Let’s start with a quick overview of the basics of, followed by some simple practical examples of how real businesses are currently using QR Codes.
What is a QR Code?
Quite simply, a QR code is a barcode that can be scanned by a mobile phone. It contains a link that takes the user directly to mobile content. The link could be to a website, a video or sound file, could prompt the user to enter an email address,go to a social media website, or trigger a text message.
The acronym QR is for “Quick Response” and it is quick in the sense it can be scanned quickly.
How do I read a QR Code?
You will need a QR reader on your smart phone – on my Blackberry I am very happy with QR Code Scanner Pro, and on a iPhone you could try Redlaser.
In order to make a QR Code you will need a QR Code generator (free) and you can either use services like free Kaywa service or if you are familiar with services like bit.ly then you will see in addition to shortening your links it will also generate a QR code.
Simple ways your business can use QR Codes
Put a QR Code on your van
Electrical contractors William Dyer Electrical UK Ltd have put a QR code on the livery on their vans.
Scan the image on the back of the van whilst you’re waiting in queue of traffic, and the landing page you go to is a very simple mobile friendly page with essential details, including these guys to your phone address book:
Put a QR Code on your Powerpoint Presentations
Put a QR Code on your Powerpoint slides linking to additional information, making it easy for delegates to download your slides or get additional information.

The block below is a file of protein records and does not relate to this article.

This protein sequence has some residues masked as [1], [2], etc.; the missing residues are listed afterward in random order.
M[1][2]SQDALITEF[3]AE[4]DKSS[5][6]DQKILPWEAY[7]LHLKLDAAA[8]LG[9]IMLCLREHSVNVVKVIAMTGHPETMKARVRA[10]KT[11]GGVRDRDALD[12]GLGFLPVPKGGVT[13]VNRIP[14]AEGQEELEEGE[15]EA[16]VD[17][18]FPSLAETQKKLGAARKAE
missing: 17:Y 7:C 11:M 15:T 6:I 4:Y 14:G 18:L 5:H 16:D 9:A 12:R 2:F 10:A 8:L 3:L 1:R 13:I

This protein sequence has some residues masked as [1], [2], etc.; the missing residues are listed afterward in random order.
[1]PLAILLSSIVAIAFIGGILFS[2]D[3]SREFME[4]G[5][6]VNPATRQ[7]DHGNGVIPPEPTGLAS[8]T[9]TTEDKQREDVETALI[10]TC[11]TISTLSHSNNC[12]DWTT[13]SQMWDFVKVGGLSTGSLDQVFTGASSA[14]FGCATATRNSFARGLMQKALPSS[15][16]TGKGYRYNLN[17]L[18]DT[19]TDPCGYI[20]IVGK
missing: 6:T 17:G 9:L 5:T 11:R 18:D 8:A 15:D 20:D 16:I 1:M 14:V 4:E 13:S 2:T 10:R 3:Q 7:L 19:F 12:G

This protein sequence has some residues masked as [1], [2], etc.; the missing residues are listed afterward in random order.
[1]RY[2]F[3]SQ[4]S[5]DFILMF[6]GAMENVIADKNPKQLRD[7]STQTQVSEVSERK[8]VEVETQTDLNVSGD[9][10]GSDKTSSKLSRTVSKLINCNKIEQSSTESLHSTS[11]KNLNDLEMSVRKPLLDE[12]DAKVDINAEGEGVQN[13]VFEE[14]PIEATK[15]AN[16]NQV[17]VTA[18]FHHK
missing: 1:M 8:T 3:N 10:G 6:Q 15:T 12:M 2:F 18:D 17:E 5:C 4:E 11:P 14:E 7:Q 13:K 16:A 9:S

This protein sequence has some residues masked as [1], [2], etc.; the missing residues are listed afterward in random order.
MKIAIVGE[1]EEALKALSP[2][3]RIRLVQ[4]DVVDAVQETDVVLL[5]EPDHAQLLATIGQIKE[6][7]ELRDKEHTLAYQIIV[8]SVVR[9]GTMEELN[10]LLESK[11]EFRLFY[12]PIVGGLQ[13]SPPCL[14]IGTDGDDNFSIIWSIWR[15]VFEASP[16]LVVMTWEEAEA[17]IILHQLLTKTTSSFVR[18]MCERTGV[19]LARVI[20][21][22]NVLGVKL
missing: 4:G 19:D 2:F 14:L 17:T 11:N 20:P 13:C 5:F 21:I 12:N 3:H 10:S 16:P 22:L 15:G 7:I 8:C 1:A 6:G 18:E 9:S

Use a QR Code on your pop up exhibition stand
We have put our Hallam QR Code on our exhibition stand, with some clear text telling folk to Scan This for more information. It has been a great conversation starter, and a reason for potential customers to stop and talk with us.
Put a QR code on your printed materials
A QR code can provide handy additional information in support of your marketing activities. Consider putting a QR Code that links to your blog, or to your Facebook page, or to your CV. I see QR codes everywhere:
- your business cards
- your company brochure and catalogues
- on envelopes and letterhead, and even on the PS in your letters
- in store displays
- your printed advertisements
Put your products where your customers are using QR Codes
Tesco have piloted a revolutionary service where they have created a “virtual shopping mall” in a Korea underground station. They’ve lined the wall with images of their products, and whilst waiting for the tube, travellers can scan the QR codes of the products they want to have home delivered. Tesco have turned the drudge of grocery shopping into an activity that appeals to Generation Y.
Use QR Codes for additional production information
Would you customers like additional information without necessarily asking you directly, or at a time when it is most convenient for them? Consider making additional product information available via a QR code, for example in this used car lot:
Sponsor a team? Put QR codes on their kit
The British Olympic Volleyball team sponsors have strategically placed a QR code on their… uniform. The positioning of the QR Code is designed to be located in a position that commands attention. Ahem.
Estate Agents using QR Codes
British estate Agent Barton Wyatt are including QR codes on their “For Sale” signs, with a link going to property specifications, quotes, community information, virtual tours and property pictures . In an ideal world, the link will go to a mobile friendly website, with a one-click telephone link that let’s potential viewers get in touch easily.
Put QR Codes on Cupcakes
Why? Just… because.
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